Notes and Editorial Reviews
Recorded live at the Grosser Saal, Mozarteum, Salzburg, 26 January 2000
Picture format: NTSC 16:9
Sound format: PCM Stereo / Digital Dolby 5.1 / DTS 5.1
Region code: 0 (worldwide)
Booklet notes: English, German, French
Running time: 72 mins
No. of DVDs: 1 (DVD 9)
R E V I E W:
String Quartet No. 16.
Hagen Qrt; Sabine Meyer (cl)
MEDICI ARTS 2072318 (DVD: 72:00) Live: Salzburg 1/26/2000
Writing in 29:4 about the Hagen’s fine CD accounts of Beethoven Quartets Nos. 12 and 15, I noted two salient features of its approach: a sonority that in its freedom from lushness and excessive vibrato echoes (without duplicating) “period” sonority; and a style suggestive of how the music is far closer to the composer’s middle period than we often think. In a similar vein, this is a tough, aggressive No. 16, yet one tempered by delicacy where apt and projected with sensitivity to the music’s pointed humor—a performance style that one probably was not likely to encounter 50 years ago. And fine though the Beethoven is, the Mozart may be even better, as commanding and sensitive account of the work as I have ever heard. For one thing, Sabine Meyer is superb, a true virtuoso who is capable of rendering the music’s gentler moments with a tender delicacy that is as arresting as her rapidly articulated runs in which every note is given its clearly articulated due.
Where this release falls short, at least for me, is in the video. To be sure, what it shows reveals a number of physical intricacies regarding fingering, positioning, application or avoidance of vibrato, and how the musicians interact through eye contact. But ultimately, in the hyperactivity of its shifting images, it seems a distraction from, rather than a complement to, the music. Moreover, the image one sees does not always duplicate what one hears. Meyer, for example, appears on the extreme right while sounding as if she were on the left. But—and this is the major issue—the performances make the disc worthwhile. Turn off the screen and let your speakers do the work if the visual image proves a distraction. The sound is fine. In keeping with the musical worth of these performances is the inclusion of a two-minute Capriccio presto encore from Weber’s op. 34 Quintet for Clarinet and Strings, a wonderfully whacky perpetual motion of virtuosic humor. In short, for the musical content alone this release is worth having. In the two big works, all major repeats are observed.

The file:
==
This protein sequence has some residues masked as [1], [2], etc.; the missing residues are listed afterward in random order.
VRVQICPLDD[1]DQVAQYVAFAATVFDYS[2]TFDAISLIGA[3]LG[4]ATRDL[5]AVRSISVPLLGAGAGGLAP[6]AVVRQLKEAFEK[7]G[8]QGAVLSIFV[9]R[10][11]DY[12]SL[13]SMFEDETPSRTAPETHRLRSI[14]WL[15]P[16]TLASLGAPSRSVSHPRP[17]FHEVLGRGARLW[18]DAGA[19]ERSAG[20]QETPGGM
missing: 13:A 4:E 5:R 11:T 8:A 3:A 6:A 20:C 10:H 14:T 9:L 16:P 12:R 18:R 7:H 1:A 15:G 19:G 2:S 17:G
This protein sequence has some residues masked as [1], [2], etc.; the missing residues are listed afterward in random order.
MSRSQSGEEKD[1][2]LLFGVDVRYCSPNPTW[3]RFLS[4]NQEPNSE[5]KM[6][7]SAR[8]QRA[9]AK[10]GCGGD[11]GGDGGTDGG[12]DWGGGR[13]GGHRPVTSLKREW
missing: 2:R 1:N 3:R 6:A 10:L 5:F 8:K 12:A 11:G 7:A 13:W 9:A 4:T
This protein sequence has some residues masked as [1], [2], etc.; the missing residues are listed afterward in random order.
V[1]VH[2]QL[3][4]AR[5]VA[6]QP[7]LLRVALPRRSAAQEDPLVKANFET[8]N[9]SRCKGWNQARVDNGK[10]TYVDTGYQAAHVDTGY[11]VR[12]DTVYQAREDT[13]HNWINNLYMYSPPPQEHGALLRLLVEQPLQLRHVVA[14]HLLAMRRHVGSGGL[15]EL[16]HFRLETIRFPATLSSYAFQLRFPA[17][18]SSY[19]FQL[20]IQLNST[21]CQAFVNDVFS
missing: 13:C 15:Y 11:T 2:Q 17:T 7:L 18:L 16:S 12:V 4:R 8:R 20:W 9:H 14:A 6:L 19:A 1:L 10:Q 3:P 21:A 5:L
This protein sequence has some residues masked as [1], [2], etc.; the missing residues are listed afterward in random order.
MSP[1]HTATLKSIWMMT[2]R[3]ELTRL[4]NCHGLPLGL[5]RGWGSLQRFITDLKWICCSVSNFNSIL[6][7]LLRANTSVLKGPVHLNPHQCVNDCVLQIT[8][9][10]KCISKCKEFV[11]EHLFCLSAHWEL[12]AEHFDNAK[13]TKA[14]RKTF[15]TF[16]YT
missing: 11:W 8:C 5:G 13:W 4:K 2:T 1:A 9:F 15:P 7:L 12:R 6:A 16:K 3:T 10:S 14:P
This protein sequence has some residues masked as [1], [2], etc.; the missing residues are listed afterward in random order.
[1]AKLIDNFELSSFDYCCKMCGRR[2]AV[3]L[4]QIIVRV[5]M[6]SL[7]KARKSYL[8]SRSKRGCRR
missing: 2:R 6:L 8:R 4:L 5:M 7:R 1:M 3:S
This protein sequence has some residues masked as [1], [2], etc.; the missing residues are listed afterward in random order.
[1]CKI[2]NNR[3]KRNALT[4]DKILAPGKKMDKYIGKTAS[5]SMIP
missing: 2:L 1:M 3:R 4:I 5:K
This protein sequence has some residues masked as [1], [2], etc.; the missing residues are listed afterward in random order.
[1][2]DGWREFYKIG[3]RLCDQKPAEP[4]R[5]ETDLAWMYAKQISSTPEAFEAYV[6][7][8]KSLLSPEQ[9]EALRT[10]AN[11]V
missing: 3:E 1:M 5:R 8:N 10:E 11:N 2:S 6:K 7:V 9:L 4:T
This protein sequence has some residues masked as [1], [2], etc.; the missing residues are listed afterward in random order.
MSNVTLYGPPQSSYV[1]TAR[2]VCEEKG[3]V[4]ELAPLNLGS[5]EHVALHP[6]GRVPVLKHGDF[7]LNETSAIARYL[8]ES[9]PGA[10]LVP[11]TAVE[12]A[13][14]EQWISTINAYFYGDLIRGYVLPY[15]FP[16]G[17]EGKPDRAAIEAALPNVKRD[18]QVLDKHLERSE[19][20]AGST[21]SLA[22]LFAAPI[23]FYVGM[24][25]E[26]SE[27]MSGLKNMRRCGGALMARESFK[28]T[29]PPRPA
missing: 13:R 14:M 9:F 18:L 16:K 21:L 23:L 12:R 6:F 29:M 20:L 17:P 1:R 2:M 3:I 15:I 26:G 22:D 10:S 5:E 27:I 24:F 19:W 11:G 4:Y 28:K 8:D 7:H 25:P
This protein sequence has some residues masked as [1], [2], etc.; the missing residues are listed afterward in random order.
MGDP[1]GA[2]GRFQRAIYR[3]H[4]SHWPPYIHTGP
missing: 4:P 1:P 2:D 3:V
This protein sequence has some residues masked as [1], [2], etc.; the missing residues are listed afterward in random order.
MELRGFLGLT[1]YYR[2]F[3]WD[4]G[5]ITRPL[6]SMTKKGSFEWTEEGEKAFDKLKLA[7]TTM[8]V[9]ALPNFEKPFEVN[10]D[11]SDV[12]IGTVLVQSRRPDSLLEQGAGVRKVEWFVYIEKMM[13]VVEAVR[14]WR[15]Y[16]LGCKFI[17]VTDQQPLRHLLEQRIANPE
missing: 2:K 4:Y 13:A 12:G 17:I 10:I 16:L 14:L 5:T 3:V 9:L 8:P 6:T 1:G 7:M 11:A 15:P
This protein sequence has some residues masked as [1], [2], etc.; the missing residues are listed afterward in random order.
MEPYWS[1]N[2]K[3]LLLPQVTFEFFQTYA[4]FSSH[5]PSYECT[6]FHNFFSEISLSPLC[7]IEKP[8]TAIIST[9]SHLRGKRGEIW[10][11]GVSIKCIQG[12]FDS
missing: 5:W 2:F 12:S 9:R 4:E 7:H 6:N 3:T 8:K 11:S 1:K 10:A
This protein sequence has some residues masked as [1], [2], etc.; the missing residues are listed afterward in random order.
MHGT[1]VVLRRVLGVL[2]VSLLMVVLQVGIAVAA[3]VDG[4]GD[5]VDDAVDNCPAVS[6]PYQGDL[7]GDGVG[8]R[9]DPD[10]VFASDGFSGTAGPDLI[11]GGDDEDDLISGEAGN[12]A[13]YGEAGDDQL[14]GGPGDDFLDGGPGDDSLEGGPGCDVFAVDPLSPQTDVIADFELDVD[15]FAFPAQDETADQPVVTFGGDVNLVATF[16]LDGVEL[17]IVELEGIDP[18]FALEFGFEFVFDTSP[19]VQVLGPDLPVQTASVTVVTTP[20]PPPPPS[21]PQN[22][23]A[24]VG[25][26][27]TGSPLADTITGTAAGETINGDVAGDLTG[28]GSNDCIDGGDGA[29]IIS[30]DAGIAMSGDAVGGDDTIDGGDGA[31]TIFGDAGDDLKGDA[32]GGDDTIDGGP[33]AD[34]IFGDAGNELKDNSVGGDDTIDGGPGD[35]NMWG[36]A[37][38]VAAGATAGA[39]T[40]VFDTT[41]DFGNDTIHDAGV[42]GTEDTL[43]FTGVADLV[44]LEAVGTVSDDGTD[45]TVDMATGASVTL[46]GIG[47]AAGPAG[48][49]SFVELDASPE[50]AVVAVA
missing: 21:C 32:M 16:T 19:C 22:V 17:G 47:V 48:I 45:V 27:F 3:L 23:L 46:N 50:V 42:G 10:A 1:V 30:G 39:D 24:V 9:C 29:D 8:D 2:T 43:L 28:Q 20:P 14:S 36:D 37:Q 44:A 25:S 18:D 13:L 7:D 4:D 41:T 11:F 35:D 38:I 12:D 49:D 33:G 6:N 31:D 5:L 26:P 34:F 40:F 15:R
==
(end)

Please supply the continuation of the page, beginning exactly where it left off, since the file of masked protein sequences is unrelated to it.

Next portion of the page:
FANFARE: Mortimer H. Frank
Works on This Recording
Quintet for Clarinet and Strings in A major, K 581 by Wolfgang Amadeus Mozart
Sabine Meyer (Clarinet)
Hagen String Quartet
Written: 1789; Vienna, Austria
Date of Recording: 01/26/2000
Venue: Grosser Saal, Mozarteum, Salzburg
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